Today European datacenter specialist DATA4 Group and Qarnot Computing announced a new type of distributed computing system that offers “greener and more efficient computing services.” The system is based on Qarnot’s Q.rad, a smart and connected digital heater. “Think of the device as the fusion of an electrical heater and a server. In the Q.rad model of computing, servers are placed in rooms that need heat. They are then networked together to form a physically distributed cloud computing resource.”
Today Bright Computing announced it has been awarded a grant of more than 1.5 million Euros by the European Commission under its Horizon 2020 program. The grant will be used for the Bright Beyond HPC program, which focuses on enhancing and scaling Bright’s industry-leading management platform for advanced IT infrastructure, including high performance computing clusters, big data clusters, and OpenStack-based private clouds.
The summer of 2016 will see a raft of summer schools and other initiatives to train more people in high-performance computing, including efforts to increase the diversity of HPC specialists with a specific program aimed at ethnic minorities. But interested students need to get their applications in now.
In this video, researchers describe how the Jetstream project at Indiana University. Jetstream is a user-friendly cloud environment designed to give researchers access to interactive computing and data analysis resources on demand, whenever and wherever they want to analyze their data. It will provide a library of virtual machines designed to do discipline specific scientific analysis. Software creators and researchers will also be able to create their own customized virtual machines or their own private computing system within Jetstream.
In this podcast, the Radio Free HPC team looks at the Top Technology Stories for High Performance Computing in 2015. “From 3D XPoint memory to Co-Design Architecture and NVM Express, these new approaches are poised to have a significant impact on supercomputing in the near future.” We also take a look at the most-shared stories from 2015.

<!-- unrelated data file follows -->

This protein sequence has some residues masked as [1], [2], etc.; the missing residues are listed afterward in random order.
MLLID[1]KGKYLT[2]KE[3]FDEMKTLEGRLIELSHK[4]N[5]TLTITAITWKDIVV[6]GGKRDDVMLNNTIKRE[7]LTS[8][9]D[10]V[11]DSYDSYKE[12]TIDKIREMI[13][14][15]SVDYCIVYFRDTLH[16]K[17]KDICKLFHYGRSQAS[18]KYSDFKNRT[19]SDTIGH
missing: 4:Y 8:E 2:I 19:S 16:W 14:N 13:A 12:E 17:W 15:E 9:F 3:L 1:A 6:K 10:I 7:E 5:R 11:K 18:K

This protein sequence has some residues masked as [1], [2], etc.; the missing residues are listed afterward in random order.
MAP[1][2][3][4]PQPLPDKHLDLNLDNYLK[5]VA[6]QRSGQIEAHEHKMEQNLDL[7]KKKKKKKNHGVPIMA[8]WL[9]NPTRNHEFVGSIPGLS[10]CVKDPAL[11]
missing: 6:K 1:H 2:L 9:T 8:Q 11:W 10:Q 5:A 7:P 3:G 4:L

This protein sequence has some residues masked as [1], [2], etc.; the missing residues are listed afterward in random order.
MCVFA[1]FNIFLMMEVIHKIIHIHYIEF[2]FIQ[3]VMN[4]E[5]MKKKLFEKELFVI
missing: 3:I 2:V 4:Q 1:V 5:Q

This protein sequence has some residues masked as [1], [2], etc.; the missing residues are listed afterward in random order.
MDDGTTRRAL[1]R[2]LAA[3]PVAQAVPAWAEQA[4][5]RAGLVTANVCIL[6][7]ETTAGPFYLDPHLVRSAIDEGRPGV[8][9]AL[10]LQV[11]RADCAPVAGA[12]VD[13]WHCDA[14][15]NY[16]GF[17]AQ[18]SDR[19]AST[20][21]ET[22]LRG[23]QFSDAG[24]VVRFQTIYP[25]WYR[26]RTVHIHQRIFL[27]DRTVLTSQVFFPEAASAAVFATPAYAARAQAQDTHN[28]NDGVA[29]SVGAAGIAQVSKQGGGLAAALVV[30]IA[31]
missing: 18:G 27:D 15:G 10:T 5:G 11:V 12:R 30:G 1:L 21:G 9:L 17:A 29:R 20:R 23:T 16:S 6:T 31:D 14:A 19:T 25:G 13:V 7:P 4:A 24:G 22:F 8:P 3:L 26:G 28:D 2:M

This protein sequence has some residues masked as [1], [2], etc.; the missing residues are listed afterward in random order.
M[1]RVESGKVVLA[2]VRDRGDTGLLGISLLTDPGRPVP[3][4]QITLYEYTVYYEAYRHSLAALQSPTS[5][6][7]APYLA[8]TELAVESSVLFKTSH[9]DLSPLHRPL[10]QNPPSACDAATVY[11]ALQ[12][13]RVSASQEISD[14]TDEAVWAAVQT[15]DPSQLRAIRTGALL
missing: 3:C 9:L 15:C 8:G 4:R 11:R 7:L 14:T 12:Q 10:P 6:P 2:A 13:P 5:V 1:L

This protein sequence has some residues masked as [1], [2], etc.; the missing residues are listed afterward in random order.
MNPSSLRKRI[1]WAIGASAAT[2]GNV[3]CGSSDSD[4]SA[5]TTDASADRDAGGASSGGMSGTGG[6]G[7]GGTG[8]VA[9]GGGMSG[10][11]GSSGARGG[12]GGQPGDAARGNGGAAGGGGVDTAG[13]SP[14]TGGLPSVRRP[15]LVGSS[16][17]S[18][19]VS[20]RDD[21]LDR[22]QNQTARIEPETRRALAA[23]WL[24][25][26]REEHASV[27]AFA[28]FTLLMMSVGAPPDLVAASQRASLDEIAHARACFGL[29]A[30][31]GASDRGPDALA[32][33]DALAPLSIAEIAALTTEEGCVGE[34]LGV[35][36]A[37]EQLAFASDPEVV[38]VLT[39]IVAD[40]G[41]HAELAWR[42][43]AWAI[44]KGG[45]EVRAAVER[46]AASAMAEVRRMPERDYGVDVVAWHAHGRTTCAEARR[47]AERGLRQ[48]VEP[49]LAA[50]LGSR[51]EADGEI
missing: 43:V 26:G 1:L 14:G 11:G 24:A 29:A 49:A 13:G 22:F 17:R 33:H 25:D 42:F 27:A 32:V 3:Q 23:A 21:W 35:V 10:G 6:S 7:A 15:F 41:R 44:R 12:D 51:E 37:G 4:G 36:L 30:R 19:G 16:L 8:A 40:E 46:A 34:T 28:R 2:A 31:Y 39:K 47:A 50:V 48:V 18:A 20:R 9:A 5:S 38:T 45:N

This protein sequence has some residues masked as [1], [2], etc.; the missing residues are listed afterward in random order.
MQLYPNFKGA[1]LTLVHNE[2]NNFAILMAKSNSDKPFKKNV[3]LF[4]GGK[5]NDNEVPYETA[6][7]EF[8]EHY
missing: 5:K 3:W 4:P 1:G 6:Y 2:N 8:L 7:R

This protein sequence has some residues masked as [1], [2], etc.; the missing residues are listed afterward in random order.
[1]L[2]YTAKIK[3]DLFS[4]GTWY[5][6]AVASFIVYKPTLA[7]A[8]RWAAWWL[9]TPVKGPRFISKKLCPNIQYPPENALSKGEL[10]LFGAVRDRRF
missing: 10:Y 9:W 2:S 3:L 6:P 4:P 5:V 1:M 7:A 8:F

A new major collaborative project is set to transform the UK pharmaceutical industry by enabling the manufacturing processes of the innovative medicines of the future to be designed digitally. The STFC Hartree Centre is a partner in the £20.4m ADDoPT (Advanced Digital Design of Pharmaceutical Therapeutics) project, which involves major pharmaceutical companies, Pfizer, GSK, AstraZeneca and Bristol-Myers Squibb.
As multi-socket, then multi-core systems have become the standard, the Message Passing Interface (MPI) has become one of the most popular programming models for applications that can run in parallel using many sockets and cores. Shared memory programming interfaces, such as OpenMP, have allowed developers to take advantage of systems that combine many individual servers and shared memory within the server itself. However, two different programming models have been used at the same time. The MPI 3.0 standard allows for a new MPI interprocess shared memory extension (MPI SHM).
Today Compute Canada and the Canadian Association of Research Libraries (CARL) announced a collaboration to build a scalable national platform for research data management and discovery. The partnership joins information management expertise from the CARL Portage Network with information technology expertise from Compute Canada to develop services that researchers need to respond to the demands of data-intensive research and to comply with funding bodies’ data sharing policies.
In this week’s industry Perspective, Katie Garrison of One Stop Systems explains how GPUltima allows HPC professionals to create a highly dense compute platform that delivers a petaflop of performance at greatly reduced cost and space requirements.compute power needed to quickly process the amount of data generated in intensive applications.
The U.S Department of Energy has awarded a total of 80 million processor hours on Titan supercomputer to an astrophysical project based at the DOE’s Princeton Plasma Physics Laboratory (PPPL). The grants will enable researchers to study the dynamics of magnetic fields in the high-energy density plasmas that lasers create. Such plasmas can closely approximate those that occur in some astrophysical objects.